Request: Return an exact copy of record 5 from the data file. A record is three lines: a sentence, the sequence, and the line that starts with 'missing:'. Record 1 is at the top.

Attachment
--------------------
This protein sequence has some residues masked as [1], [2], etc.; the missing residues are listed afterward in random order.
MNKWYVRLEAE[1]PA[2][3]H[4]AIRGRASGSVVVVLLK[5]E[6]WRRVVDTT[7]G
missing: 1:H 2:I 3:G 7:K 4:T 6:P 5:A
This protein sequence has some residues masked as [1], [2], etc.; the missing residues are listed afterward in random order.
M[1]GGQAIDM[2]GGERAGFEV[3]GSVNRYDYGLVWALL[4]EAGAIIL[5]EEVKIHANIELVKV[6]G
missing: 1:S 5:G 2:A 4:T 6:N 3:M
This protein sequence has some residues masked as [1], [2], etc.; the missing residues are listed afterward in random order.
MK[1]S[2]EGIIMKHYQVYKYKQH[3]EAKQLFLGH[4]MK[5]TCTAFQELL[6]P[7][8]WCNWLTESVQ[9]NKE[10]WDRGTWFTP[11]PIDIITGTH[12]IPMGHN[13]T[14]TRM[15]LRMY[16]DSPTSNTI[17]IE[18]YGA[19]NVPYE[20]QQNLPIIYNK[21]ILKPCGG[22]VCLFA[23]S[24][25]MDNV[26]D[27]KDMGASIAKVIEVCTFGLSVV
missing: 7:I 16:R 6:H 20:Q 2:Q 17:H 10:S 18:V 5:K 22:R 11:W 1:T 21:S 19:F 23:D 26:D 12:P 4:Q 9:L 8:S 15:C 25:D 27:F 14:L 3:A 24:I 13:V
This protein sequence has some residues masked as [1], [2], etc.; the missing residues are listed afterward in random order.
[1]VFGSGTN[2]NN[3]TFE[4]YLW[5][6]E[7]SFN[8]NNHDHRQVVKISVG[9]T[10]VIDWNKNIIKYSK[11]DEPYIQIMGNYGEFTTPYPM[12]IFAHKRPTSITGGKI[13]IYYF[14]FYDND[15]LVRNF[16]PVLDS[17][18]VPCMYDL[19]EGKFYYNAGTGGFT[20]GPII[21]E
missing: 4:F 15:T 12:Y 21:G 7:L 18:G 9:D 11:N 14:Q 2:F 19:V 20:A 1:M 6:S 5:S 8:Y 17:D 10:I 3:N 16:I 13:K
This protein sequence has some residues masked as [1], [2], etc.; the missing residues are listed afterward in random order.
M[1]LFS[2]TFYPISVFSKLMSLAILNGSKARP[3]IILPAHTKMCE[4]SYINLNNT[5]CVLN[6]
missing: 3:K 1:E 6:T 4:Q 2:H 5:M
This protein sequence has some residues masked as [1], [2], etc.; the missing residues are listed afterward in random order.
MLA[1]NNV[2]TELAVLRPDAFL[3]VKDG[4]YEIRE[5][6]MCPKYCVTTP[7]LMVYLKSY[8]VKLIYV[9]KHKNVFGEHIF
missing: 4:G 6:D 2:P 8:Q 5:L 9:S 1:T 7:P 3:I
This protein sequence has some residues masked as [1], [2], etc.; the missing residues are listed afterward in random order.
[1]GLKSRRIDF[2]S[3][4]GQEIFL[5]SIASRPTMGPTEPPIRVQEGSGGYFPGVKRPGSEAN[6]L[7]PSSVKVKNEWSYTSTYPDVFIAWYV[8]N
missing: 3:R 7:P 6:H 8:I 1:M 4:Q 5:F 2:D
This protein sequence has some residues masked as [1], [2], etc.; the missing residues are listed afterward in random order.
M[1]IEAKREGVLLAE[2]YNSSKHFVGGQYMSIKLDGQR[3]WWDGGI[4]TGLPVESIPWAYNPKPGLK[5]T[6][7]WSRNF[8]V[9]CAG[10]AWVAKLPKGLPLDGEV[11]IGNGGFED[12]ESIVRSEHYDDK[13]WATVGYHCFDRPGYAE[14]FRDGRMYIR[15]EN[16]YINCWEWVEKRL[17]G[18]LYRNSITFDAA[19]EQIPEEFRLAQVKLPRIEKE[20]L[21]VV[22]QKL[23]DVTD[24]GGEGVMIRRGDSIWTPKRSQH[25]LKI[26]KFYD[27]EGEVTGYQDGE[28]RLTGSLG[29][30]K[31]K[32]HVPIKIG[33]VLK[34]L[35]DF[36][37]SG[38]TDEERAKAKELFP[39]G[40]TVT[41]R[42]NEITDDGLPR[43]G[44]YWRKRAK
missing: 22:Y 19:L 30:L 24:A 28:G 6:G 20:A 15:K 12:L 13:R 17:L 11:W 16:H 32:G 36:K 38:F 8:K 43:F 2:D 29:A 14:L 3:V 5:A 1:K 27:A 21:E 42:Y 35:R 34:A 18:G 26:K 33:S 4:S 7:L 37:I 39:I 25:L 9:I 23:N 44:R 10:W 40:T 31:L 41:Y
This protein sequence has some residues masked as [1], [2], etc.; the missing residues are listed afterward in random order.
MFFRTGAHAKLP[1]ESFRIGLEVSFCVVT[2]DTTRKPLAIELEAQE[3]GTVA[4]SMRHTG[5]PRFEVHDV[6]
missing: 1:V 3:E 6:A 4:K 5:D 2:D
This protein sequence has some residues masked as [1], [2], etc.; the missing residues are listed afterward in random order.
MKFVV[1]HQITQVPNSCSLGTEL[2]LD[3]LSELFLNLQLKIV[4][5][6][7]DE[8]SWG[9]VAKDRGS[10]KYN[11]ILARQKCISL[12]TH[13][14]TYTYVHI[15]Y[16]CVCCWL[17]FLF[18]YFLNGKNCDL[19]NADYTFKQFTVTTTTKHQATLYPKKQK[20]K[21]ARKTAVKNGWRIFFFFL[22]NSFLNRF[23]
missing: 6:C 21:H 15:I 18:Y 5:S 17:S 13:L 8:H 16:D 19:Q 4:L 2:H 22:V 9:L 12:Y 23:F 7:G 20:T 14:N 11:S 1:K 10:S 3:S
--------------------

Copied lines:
This protein sequence has some residues masked as [1], [2], etc.; the missing residues are listed afterward in random order.
M[1]LFS[2]TFYPISVFSKLMSLAILNGSKARP[3]IILPAHTKMCE[4]SYINLNNT[5]CVLN[6]
missing: 3:K 1:E 6:T 4:Q 2:H 5:M